Category: Big Cats
Facts about South China Tiger. "Scientific name for South China Tiger is Panthera tigris amoyensis". The South China tiger is a breed of tiger that hails from the provinces of Guangdong, Fujian, Jiangxi, Hunan in southern China, and has been categorized as dangerously endangered.
Features of South China Tiger
The South China Tiger breed is the smallest tiger breed from mainland Asia, but larger than the Sumatran tiger, a breed from the Sunda Islands. The length of this male breed measures from 7 feet 5 in to 8 feet 7 inches (230 cm to 265 cm) between the pegs, and their weight ranges from 286 to 385 pounds (130 kg to 175 kg). The length of the female breed measures from 7 feet 2 in to 7 feet 9 inches (220 cm to 240 cm) between the pegs, and their weight ranges from (110 kg to 115 kg). The maximum skull length in the case of male South China Tiger ranges from 12 1/2 to 13 1/2 inches (318 mm to 343 mm), whereas the females have the skull length ranges from 10 3/4 to 11 7/8 inches (273 mm to 301 mm). Like with the other minor sized tiger breeds, the small sized South China Tiger breed enables it to move in the course of the thick jungle more effortlessly.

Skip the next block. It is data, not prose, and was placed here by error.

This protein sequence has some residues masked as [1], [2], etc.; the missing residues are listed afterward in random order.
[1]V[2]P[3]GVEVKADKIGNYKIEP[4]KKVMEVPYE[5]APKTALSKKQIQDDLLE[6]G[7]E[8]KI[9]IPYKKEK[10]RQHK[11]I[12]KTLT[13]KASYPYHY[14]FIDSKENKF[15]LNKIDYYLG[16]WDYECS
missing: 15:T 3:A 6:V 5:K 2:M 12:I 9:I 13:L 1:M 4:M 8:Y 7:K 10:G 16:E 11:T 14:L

Behavior of South China Tiger
The South China Tiger breed is obligated carnivores. They prefer stalking big ungulates, habitually exterminate wild pig, and rarely hunt Muntjac, hog deer and Gray Langur. Small prey breeds, such as hares, porcupines and peafowl form an extremely small element in their diet. Owing to the intrusion of humans into their environment, they prey on home livestock, too.
In the majority cases, the South China Tigers approach their prey from the behind or side as nearer as possible and grab the throat of the prey to kill it. Then, they drag the corpse into the bush, rarely more than several hundred meters, to eat it. The nature of the hunting technique and the prey accessibility of the South China Tigers cause a banquet or food shortage feeding style. These tiger breeds habitually consume 40 to 88 pounds (18 kilograms to 40 kilograms) of meat simultaneously.
The average lifespan of the South China Tiger breed is 15 years in the wild, and 20 years in zoos.